As I sit down to write this, I am struck by how much has happened over the last many months. This country and our world are experiencing hatred at an alarming rate. Whether it is between political parties, racial groups, or religions, we are more segregated than we have been in years. The divides between “us” and “them” are becoming stronger and instead of respecting each other’s differences, we see the “other” as a threat. Unfortunately, the result is a sharp rise in hate crimes.

As evidence of this, there were over 2,700 anti-Semitic acts performed in this country in 2021 alone and Jews are experiencing more anti-Semitic incidents than we have in more than 40 years. Other groups are not immune either. Anti-Muslim bigotry is running rampant and multiple groups of people are being targeted simply for being who they are.

As high-profile politicians, athletes and entertainers use their fame to spread dehumanizing messages and misinformation, it is more important than ever to stand up against hate. I can honestly say that what upsets me more than all the hurtful posts on social media and personal attacks against members of my community is the sheer silence after each event.

Instead of outrage, there is nothing.

This lack of response compounds the verbal and physical attacks we suffer.  It makes those of us in targeted communities feel alone and scared. The silence is noticed, and it is deafening. It reminds me of the teaching, “the only thing necessary for the triumph of evil is for good people to do nothing.”

As a community leader and a mother, I fear for my family and my community when I see the lack of response. As a citizen, I fear for our larger community when I see the divisiveness that is growing unchecked.

This is why I am so proud of the work Paths to Understanding is doing. This last fall, I had the pleasure of taking “Let’s Go Together,” a course which Terry Kyllo (PTU Executive Director) taught to members of a Lutheran church in Burington, and one that will be repeated for more groups in the future.  As a PTU board member, I wanted to see exactly what was happening in the class. I quickly began to look forward to each session and learned a great deal. I listened as Terry taught the group how to understand Christian Scriptures in a way that magnifies the beauty of Christianity without denigrating other faiths. Through text study, we learned how verses traditionally used to support anti-Semitism could and should be understood differently.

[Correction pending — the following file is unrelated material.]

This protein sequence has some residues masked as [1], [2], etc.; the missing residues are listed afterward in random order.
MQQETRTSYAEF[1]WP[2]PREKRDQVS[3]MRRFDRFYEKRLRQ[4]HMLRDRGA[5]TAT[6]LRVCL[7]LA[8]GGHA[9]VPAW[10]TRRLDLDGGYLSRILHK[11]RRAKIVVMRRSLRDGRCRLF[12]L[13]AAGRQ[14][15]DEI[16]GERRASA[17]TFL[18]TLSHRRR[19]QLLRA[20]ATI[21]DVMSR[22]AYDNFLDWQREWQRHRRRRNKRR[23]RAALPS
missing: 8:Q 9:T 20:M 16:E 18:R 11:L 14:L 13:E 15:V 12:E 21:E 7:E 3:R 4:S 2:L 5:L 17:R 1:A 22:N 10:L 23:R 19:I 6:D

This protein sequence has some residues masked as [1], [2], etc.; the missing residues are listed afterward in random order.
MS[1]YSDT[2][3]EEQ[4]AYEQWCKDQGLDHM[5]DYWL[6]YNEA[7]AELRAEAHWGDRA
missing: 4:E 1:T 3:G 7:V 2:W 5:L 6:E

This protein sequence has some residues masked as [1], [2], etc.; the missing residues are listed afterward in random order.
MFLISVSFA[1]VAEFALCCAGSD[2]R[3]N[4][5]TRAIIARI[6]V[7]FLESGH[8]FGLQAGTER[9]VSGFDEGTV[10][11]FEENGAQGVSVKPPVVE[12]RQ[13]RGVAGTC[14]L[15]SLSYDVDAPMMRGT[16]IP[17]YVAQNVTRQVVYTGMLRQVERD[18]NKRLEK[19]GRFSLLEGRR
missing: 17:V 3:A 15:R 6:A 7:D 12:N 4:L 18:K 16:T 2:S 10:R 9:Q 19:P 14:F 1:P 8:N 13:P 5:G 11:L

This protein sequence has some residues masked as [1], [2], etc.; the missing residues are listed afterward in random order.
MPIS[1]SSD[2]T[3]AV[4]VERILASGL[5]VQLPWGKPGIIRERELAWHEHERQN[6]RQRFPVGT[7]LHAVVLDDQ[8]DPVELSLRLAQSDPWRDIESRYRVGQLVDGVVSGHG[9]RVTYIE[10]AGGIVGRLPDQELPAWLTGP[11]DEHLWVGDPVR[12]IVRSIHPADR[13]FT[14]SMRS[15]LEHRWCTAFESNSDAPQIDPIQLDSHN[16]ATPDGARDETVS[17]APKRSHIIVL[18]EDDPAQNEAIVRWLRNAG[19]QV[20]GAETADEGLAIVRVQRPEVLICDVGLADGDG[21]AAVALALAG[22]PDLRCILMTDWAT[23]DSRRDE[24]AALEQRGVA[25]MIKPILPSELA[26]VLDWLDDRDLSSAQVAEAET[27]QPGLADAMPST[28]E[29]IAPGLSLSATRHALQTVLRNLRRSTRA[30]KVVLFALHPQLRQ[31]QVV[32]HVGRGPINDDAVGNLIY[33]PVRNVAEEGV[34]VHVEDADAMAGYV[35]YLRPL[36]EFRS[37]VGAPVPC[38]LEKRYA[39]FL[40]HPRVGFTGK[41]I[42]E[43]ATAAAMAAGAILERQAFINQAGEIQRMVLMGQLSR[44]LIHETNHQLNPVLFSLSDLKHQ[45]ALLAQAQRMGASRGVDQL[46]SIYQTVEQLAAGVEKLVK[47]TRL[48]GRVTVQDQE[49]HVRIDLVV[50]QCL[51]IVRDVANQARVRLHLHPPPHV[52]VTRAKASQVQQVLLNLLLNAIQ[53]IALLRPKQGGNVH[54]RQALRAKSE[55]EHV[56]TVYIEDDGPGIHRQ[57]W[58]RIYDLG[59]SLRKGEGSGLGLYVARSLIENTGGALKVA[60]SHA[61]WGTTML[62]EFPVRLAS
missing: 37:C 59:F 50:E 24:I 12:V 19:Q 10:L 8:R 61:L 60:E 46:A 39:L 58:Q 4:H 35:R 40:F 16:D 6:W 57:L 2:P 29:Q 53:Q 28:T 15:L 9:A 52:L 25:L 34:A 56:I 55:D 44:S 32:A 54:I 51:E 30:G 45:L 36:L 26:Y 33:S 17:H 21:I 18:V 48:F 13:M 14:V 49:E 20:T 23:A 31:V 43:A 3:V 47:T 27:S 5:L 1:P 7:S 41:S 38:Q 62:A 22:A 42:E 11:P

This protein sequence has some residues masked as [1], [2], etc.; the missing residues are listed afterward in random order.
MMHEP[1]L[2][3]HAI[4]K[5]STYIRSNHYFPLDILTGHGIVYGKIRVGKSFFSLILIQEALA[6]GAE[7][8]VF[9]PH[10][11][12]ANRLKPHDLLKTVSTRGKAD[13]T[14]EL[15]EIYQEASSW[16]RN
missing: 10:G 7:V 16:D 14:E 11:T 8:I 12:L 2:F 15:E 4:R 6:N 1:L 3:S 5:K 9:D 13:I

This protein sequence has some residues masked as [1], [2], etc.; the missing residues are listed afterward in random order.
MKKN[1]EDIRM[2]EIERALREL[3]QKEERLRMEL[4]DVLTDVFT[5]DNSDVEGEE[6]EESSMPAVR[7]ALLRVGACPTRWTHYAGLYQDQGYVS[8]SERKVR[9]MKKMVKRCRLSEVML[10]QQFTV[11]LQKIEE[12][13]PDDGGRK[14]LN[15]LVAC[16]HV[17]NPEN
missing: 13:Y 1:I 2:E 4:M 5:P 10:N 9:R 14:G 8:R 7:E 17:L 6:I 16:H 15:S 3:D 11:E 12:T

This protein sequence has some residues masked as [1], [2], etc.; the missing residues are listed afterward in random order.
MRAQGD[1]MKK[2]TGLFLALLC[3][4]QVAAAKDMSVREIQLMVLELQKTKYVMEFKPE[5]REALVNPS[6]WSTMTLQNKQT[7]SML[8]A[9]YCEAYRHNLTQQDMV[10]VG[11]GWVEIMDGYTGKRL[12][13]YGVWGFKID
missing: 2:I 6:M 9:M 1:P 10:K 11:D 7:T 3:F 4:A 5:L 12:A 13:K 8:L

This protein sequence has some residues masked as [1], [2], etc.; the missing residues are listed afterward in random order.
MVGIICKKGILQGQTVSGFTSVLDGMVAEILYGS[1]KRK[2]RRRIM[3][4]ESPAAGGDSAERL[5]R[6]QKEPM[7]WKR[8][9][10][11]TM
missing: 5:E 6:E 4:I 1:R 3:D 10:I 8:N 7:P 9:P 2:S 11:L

I sat speechless as Terry spoke. I had never heard Christian Scripture explained in the way Terry taught. In large and small groups, we learned why it is so vital to speak up in support of others. We pushed ourselves to practice what we would say to those who question why we stand for those different than ourselves.

I feel a deep sense of appreciation – for Paths to Understanding’s liberating message and for their call to action.

I feel an equal sense of gratitude for all those courageous enough to reexamine their understandings of text. I left the class feeling that if each of us could be so brave, we could build a world where we understand differences to be an invitation to learn instead of a reason to fear. I know one class will not solve everything, but it is a starting point. If each person who takes this course leads by example, we will model how to stand up to support our neighbors. Our message of support and inclusivity will spread, and the silence will be broken. The voices of friendship and respect will prevail over the voices of hate.

Margaret Mead once taught, “never doubt that a small group of thoughtful, committed citizens can change the world; indeed, it’s the only thing that ever has.” Let each of us be those change makers and let us bring about real and meaningful transformation. We will all be better for it.

Rabbi Allison Flash, PTU Board Member

 

Photo by Ricardo Gomez Angel on Unsplash